Space, the next frontier, had to be sold just like cars and cigarettes back in the 1950s. “At the dawn of the space age,” writes Eve Lichgarn, “emerging aerospace companies sought to appeal to level-headed engineers, scientists, and technicians by utilizing mind blowing astro-art recruitment ads in industry magazines. While the text of these employment entreaties spoke of such button-down tools as photo-electro-magnetic cells, solid state multicouplers, transducers and magnetohydrodynamics systems, the accompanying artwork seduced with surreal images of bodies floating in inky blackness, dismembered hands grasping at the Moon, colossal mountain ranges on unknown planets, and optical atomic art. It was an era when the slide rule entered the Twilight Zone.”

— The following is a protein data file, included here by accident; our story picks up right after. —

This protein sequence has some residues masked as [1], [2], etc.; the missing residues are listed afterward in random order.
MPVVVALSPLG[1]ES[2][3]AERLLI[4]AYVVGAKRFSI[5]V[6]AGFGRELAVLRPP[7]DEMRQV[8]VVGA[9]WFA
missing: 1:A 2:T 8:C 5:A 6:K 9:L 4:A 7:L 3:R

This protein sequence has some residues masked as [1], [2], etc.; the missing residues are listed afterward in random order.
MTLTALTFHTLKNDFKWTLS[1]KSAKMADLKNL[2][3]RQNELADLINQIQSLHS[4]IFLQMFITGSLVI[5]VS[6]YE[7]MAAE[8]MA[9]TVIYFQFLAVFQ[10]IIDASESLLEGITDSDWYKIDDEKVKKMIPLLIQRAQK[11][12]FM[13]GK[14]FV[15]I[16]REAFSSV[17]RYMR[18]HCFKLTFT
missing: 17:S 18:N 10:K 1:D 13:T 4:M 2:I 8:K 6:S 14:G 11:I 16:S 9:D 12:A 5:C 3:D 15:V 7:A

Lichgarn is writing about Another Science Fiction: Advertising the Space Race 1957-1962 by Megan Prelinger, published by Blast Books. The visually rich book is a collection of advertisements for aerospace and kindred companies. Some were futuristic, while others were expressionistic, but it was science reality and fiction rolled into one. It took a lot of mad men to make space flight sexy. Wasn’t the future wonderful?
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